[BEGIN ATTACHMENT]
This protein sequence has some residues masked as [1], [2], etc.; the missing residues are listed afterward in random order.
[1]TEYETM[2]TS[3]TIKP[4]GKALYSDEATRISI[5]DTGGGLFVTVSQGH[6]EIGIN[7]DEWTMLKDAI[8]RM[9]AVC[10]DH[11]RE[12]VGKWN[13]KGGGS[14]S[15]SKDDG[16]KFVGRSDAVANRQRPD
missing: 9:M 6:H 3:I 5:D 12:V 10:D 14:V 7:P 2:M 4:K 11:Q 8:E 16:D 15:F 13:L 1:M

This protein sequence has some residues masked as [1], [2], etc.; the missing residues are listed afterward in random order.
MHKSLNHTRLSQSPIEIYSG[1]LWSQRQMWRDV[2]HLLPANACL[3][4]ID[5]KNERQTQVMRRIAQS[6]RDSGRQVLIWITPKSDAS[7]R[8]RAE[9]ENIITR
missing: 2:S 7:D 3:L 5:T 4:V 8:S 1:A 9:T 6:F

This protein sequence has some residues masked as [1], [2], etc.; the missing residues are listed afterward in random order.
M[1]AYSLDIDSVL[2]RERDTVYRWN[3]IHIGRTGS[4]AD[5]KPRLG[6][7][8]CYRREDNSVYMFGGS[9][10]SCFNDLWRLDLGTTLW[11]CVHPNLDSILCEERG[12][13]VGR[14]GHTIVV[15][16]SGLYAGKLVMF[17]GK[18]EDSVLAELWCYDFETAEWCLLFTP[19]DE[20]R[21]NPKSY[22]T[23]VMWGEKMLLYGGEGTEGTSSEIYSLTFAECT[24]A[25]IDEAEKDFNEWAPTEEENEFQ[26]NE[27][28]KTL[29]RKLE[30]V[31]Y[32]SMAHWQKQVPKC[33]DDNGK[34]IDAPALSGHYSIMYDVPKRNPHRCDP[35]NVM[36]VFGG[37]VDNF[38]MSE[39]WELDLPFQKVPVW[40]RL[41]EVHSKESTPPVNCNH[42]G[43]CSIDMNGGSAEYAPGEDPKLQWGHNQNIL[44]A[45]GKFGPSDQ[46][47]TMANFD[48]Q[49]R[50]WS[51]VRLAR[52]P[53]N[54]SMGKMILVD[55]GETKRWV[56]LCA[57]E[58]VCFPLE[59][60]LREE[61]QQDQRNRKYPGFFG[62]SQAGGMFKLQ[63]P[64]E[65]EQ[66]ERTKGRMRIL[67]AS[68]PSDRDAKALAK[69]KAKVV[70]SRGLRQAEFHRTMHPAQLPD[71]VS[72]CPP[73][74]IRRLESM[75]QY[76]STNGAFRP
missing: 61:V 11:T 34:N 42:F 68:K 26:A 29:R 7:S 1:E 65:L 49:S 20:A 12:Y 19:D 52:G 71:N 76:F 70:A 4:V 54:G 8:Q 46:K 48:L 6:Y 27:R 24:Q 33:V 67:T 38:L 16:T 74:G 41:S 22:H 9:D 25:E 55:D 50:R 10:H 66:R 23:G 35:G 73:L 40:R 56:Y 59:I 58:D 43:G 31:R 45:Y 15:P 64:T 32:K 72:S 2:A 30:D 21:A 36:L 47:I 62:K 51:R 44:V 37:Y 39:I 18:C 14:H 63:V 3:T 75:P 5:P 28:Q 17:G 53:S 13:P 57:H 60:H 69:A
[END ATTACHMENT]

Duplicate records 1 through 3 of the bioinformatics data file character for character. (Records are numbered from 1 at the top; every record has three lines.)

This protein sequence has some residues masked as [1], [2], etc.; the missing residues are listed afterward in random order.
[1]TEYETM[2]TS[3]TIKP[4]GKALYSDEATRISI[5]DTGGGLFVTVSQGH[6]EIGIN[7]DEWTMLKDAI[8]RM[9]AVC[10]DH[11]RE[12]VGKWN[13]KGGGS[14]S[15]SKDDG[16]KFVGRSDAVANRQRPD
missing: 9:M 6:H 3:I 5:D 12:V 10:D 14:V 7:P 2:M 4:K 11:Q 8:E 16:D 15:F 13:L 1:M

This protein sequence has some residues masked as [1], [2], etc.; the missing residues are listed afterward in random order.
MHKSLNHTRLSQSPIEIYSG[1]LWSQRQMWRDV[2]HLLPANACL[3][4]ID[5]KNERQTQVMRRIAQS[6]RDSGRQVLIWITPKSDAS[7]R[8]RAE[9]ENIITR
missing: 2:S 7:D 3:L 5:T 4:V 8:S 1:A 9:T 6:F

This protein sequence has some residues masked as [1], [2], etc.; the missing residues are listed afterward in random order.
M[1]AYSLDIDSVL[2]RERDTVYRWN[3]IHIGRTGS[4]AD[5]KPRLG[6][7][8]CYRREDNSVYMFGGS[9][10]SCFNDLWRLDLGTTLW[11]CVHPNLDSILCEERG[12][13]VGR[14]GHTIVV[15][16]SGLYAGKLVMF[17]GK[18]EDSVLAELWCYDFETAEWCLLFTP[19]DE[20]R[21]NPKSY[22]T[23]VMWGEKMLLYGGEGTEGTSSEIYSLTFAECT[24]A[25]IDEAEKDFNEWAPTEEENEFQ[26]NE[27][28]KTL[29]RKLE[30]V[31]Y[32]SMAHWQKQVPKC[33]DDNGK[34]IDAPALSGHYSIMYDVPKRNPHRCDP[35]NVM[36]VFGG[37]VDNF[38]MSE[39]WELDLPFQKVPVW[40]RL[41]EVHSKESTPPVNCNH[42]G[43]CSIDMNGGSAEYAPGEDPKLQWGHNQNIL[44]A[45]GKFGPSDQ[46][47]TMANFD[48]Q[49]R[50]WS[51]VRLAR[52]P[53]N[54]SMGKMILVD[55]GETKRWV[56]LCA[57]E[58]VCFPLE[59][60]LREE[61]QQDQRNRKYPGFFG[62]SQAGGMFKLQ[63]P[64]E[65]EQ[66]ERTKGRMRIL[67]AS[68]PSDRDAKALAK[69]KAKVV[70]SRGLRQAEFHRTMHPAQLPD[71]VS[72]CPP[73][74]IRRLESM[75]QY[76]STNGAFRP
missing: 61:V 11:T 34:N 42:F 68:K 26:A 29:R 7:S 1:E 65:L 49:S 20:A 12:Y 19:D 52:G 71:N 76:F 70:A 4:V 54:G 8:Q 46:K 48:L 6:Y 27:R 24:Q 33:V 67:T 38:L 16:T 74:G 41:S 22:H 9:D 25:E 55:D 50:R 10:H 66:R 23:G 35:G 73:L 40:R 56:Y 59:I 58:D 43:G 31:R 45:Y 15:P 64:T 32:K 72:S 2:A 30:D 21:A 36:L 47:I 62:K 51:R 44:V 37:Y 39:I 18:C 14:H 63:V 3:T 75:P 5:P 28:Q 17:G 53:S 13:P 57:H 60:H 69:A